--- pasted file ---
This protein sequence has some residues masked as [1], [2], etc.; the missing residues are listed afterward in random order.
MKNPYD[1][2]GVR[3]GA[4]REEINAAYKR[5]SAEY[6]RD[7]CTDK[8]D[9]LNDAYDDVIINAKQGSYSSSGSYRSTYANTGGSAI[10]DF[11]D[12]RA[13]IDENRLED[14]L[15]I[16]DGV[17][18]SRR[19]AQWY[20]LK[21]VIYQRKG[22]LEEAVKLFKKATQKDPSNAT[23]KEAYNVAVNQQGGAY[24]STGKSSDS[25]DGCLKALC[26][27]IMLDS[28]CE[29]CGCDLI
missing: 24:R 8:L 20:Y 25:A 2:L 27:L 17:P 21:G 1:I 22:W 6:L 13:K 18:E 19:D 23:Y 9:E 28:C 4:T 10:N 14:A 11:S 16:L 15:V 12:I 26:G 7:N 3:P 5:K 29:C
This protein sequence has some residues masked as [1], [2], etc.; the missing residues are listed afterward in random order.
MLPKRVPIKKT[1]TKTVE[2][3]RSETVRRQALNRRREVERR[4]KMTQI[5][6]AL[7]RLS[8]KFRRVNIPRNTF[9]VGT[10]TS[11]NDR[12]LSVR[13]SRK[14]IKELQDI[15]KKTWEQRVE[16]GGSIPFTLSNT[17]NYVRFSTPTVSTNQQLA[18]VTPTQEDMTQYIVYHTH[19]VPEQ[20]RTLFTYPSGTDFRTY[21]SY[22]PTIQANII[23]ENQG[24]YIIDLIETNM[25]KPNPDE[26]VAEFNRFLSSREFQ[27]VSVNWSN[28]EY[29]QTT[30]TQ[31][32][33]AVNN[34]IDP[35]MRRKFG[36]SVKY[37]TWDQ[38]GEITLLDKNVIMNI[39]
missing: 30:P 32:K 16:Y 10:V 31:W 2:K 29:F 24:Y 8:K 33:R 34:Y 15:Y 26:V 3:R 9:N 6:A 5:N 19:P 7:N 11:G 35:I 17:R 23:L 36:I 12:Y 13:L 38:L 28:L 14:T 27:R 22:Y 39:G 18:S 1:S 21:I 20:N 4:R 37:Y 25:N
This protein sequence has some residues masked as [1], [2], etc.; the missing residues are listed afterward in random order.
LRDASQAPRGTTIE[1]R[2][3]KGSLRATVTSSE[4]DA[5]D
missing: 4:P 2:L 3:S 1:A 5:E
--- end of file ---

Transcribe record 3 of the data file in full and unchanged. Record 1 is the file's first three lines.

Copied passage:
This protein sequence has some residues masked as [1], [2], etc.; the missing residues are listed afterward in random order.
LRDASQAPRGTTIE[1]R[2][3]KGSLRATVTSSE[4]DA[5]D
missing: 4:P 2:L 3:S 1:A 5:E